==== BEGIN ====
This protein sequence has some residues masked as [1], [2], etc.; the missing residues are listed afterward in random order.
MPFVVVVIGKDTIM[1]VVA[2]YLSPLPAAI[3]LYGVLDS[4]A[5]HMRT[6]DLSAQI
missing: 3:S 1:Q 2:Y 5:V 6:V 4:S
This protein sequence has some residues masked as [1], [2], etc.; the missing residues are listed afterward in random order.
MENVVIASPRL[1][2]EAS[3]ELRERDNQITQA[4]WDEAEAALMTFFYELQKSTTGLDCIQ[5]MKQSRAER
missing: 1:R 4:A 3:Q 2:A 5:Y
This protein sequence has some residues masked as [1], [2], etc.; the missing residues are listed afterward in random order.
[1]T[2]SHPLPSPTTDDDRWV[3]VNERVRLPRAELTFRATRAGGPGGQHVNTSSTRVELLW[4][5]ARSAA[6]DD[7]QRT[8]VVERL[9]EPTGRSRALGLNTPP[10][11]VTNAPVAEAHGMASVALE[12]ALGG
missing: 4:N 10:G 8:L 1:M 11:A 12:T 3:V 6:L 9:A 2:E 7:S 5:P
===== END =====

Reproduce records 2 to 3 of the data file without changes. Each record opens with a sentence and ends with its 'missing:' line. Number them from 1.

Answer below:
This protein sequence has some residues masked as [1], [2], etc.; the missing residues are listed afterward in random order.
MENVVIASPRL[1][2]EAS[3]ELRERDNQITQA[4]WDEAEAALMTFFYELQKSTTGLDCIQ[5]MKQSRAER
missing: 1:R 4:A 3:Q 2:A 5:Y
This protein sequence has some residues masked as [1], [2], etc.; the missing residues are listed afterward in random order.
[1]T[2]SHPLPSPTTDDDRWV[3]VNERVRLPRAELTFRATRAGGPGGQHVNTSSTRVELLW[4][5]ARSAA[6]DD[7]QRT[8]VVERL[9]EPTGRSRALGLNTPP[10][11]VTNAPVAEAHGMASVALE[12]ALGG
missing: 4:N 10:G 8:L 1:M 11:A 12:T 3:V 6:L 9:A 2:E 7:S 5:P